News

Print
RSS

Bears pass protectors face difficult test

Posted Dec 5, 2012

The Bears allowed only one sack in their 28-10 win over the Vikings Nov. 25 at Soldier Field, but protecting quarterback Jay Cutler Sunday in the Metrodome figures to be a much tougher task.

The Bears allowed only one sack in their 28-10 win over the Vikings Nov. 25 at Soldier Field, but protecting quarterback Jay Cutler Sunday in the Metrodome figures to be a much tougher task.

"It's going to be loud," Cutler said Wednesday. "[Defensive end] Jared Allen is a little bit of a different player in that dome compared to Soldier Field. There's a lot to deal with. They're a good team. They're very similar to our defense, so it's going to be a challenge."

Bears quarterback Jay Cutler has been sacked only once in each of his last two starts.
Offensive coordinator Mike Tice revealed  Wednesday that he expects to stick with the same starting line that closed the first Vikings game and performed well in last Sunday's overtime loss to the Seahawks.

The unit consists of J'Marcus Webb at left tackle, Edwin Williams at left guard, Roberto Garza at center, Gabe Carimi at right guard and Jonathan Scott at right tackle.

Playing in the noisy Metrodome figures to be most difficult on Webb and Scott because the two tackles are farthest away from the ball and the quarterback.

"J-Webb has played there before; hopefully he's used to it by now and is able to perform in those conditions," Cutler said. "J-Scott is new with me, so he's going to have to listen to the snap count and hear it and get a good jump.

"But it is difficult to play there. It's very loud and you have the pressure of those ends because you know they're coming. If you get in third-and-long and second-and-long and they know you are passing, that's where you get in bad situations."

Allen leads the Vikings with 8.5 sacks. He recorded 22 sacks last year, including 3.5 in the season finale against the Bears in Minnesota. But he was held without a sack while recording only one quarterback hit in the Nov. 25 game.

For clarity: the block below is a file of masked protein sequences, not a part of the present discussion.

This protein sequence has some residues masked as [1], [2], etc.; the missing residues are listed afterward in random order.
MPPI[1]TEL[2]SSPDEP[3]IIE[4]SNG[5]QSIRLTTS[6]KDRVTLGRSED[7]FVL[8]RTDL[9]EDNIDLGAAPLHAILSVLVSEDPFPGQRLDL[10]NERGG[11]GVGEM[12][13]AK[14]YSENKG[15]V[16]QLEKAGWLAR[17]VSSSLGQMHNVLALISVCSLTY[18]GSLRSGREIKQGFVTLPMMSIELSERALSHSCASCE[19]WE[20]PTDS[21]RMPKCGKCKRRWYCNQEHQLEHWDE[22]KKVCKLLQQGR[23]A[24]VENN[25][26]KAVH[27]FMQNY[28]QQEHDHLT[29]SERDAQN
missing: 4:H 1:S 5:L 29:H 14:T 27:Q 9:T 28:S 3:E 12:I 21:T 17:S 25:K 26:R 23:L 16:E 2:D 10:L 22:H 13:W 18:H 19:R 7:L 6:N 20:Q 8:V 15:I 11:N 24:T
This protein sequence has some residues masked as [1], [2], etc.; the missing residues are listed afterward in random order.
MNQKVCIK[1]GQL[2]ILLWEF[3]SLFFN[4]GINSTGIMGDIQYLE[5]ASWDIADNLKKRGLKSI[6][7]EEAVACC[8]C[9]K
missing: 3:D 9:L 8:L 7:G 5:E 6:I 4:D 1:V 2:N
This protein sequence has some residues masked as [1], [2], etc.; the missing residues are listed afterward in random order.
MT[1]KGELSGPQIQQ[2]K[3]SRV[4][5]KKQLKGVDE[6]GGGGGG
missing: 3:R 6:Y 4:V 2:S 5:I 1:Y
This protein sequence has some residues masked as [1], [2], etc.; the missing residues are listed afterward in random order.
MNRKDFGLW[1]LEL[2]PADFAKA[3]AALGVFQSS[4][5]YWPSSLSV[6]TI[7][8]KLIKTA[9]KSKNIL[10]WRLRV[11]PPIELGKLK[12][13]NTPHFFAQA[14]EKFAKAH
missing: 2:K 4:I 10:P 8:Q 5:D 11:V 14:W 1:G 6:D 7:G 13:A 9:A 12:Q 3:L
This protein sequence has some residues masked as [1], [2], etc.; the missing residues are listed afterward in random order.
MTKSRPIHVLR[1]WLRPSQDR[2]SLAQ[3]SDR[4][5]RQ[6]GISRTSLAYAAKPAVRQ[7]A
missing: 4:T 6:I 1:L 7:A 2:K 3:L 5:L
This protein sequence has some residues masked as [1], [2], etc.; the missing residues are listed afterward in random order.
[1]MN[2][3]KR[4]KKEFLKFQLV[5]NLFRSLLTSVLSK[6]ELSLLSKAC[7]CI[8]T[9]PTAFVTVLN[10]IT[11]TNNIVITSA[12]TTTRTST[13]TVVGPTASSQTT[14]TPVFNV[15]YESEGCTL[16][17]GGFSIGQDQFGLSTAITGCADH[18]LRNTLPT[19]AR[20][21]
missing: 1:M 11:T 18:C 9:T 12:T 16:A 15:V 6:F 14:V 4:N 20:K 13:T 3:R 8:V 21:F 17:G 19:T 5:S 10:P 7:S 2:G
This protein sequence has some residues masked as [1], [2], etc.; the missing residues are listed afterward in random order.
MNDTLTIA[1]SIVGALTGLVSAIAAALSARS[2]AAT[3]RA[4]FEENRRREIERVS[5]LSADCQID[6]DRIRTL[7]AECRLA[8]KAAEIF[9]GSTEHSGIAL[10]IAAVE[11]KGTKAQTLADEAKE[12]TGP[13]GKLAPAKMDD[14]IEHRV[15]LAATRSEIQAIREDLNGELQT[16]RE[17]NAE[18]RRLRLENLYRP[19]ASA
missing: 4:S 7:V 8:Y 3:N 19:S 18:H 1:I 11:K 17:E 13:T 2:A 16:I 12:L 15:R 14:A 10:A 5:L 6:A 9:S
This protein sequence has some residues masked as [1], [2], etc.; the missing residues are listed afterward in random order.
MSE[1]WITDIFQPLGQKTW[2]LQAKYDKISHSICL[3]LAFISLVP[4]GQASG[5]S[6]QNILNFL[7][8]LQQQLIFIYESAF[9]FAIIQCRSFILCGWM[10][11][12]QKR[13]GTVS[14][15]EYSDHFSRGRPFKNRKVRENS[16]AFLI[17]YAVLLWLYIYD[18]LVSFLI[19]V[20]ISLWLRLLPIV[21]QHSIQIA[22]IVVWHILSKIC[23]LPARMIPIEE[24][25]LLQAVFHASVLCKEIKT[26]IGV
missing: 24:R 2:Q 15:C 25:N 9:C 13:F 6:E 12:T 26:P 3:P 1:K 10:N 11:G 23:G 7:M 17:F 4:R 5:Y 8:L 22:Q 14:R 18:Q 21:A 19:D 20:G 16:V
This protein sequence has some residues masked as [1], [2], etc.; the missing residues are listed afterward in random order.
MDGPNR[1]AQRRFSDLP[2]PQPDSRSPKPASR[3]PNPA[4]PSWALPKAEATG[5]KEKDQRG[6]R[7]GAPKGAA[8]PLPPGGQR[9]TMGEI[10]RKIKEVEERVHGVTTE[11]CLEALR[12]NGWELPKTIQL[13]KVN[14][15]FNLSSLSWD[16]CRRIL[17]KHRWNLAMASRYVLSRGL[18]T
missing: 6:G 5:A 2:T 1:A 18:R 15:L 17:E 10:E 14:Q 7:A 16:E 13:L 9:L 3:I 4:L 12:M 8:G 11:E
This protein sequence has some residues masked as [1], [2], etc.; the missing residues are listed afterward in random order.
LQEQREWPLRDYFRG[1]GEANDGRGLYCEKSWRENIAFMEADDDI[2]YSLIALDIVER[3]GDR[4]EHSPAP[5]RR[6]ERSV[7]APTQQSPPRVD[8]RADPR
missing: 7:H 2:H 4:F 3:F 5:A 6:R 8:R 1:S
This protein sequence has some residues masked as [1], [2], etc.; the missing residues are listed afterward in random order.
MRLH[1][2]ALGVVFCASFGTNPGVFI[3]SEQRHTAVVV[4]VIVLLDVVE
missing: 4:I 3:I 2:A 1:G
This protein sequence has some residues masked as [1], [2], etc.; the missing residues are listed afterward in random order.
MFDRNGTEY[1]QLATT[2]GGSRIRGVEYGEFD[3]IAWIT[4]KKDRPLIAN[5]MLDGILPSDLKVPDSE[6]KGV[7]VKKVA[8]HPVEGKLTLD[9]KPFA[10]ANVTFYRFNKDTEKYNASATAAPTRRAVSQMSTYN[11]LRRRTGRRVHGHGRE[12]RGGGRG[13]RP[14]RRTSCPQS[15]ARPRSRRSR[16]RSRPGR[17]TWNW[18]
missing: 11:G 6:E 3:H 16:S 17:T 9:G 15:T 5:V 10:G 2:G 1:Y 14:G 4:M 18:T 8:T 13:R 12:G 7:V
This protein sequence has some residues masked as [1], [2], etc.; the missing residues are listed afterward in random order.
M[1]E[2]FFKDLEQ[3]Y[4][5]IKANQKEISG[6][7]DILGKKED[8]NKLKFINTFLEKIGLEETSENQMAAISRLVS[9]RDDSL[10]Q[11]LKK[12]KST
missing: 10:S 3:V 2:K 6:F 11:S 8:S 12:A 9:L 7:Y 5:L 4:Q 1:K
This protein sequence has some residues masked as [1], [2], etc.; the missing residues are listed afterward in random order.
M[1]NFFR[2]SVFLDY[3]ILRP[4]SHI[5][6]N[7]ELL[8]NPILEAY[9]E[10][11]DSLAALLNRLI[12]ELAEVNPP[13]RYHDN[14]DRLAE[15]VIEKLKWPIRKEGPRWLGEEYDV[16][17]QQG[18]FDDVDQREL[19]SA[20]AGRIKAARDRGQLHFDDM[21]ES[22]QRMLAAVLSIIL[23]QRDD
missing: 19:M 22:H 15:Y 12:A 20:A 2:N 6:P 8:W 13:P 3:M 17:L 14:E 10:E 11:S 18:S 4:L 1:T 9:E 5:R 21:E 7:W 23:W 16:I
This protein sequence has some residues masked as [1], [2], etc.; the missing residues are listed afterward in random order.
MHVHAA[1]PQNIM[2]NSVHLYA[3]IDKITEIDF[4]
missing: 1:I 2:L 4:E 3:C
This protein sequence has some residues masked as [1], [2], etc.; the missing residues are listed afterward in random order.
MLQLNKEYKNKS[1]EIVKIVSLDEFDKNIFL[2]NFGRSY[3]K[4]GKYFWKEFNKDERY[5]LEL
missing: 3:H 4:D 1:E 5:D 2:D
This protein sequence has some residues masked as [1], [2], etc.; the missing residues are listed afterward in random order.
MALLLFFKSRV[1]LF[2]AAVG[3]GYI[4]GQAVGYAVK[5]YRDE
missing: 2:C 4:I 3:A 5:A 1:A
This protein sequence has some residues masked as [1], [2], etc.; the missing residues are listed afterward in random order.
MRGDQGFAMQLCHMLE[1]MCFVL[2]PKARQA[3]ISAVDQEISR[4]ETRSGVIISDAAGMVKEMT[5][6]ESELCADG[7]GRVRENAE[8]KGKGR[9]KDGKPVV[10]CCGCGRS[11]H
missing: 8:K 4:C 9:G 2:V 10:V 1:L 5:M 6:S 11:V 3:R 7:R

"We're going to do similar stuff that we did, I'm sure," Cutler said. "We threw a lot of different blocking schemes at him. We threw a fullback at him. We chipped with a tight end. We got rid of the ball quickly, ran the ball efficiently. We've just got to do those things and do more of it."

One key to containing the Vikings pass rush in the first meeting between the games was throwing short quick passes to Brandon Marshall, who had 12 receptions for 92 yards.

"We saw a lot of max protection from a lot of different looks, and the intermediate passing game is tough," Allen said. "We went back and put a clock on it and I think there were only two or three times the whole game when [Cutler] held the ball more than about two and a half seconds.

"That intermediate passing game was clutch and then they did some things like bootlegging and max protecting from different looks chipping in and out with the tight ends and running backs.

"That makes it tough, but the biggest thing is they had a lead the whole time, so there's no need for them to spread out, no need for them to create one-on-ones. Very rarely were they in third-and-longs, so when you have a lead and you're not threatened that way there's no need for you to take unprotected shots down the field."

The offensive line played well for a second straight week last Sunday against the Seahawks as the Bears yielded just one sack, did not commit a turnover and compiled 358 yards.

"They're playing better," Cutler said. "I don't know if it's because I'm yelling at them more or what's happening. Guys are playing well. We're getting rid of the ball quickly. We have good game plans going into it. Mike [Tice] is doing a great job of mixing it up and spinning the play calling and keeping teams off balance."

Recent Articles

Recent Videos

Recent Photos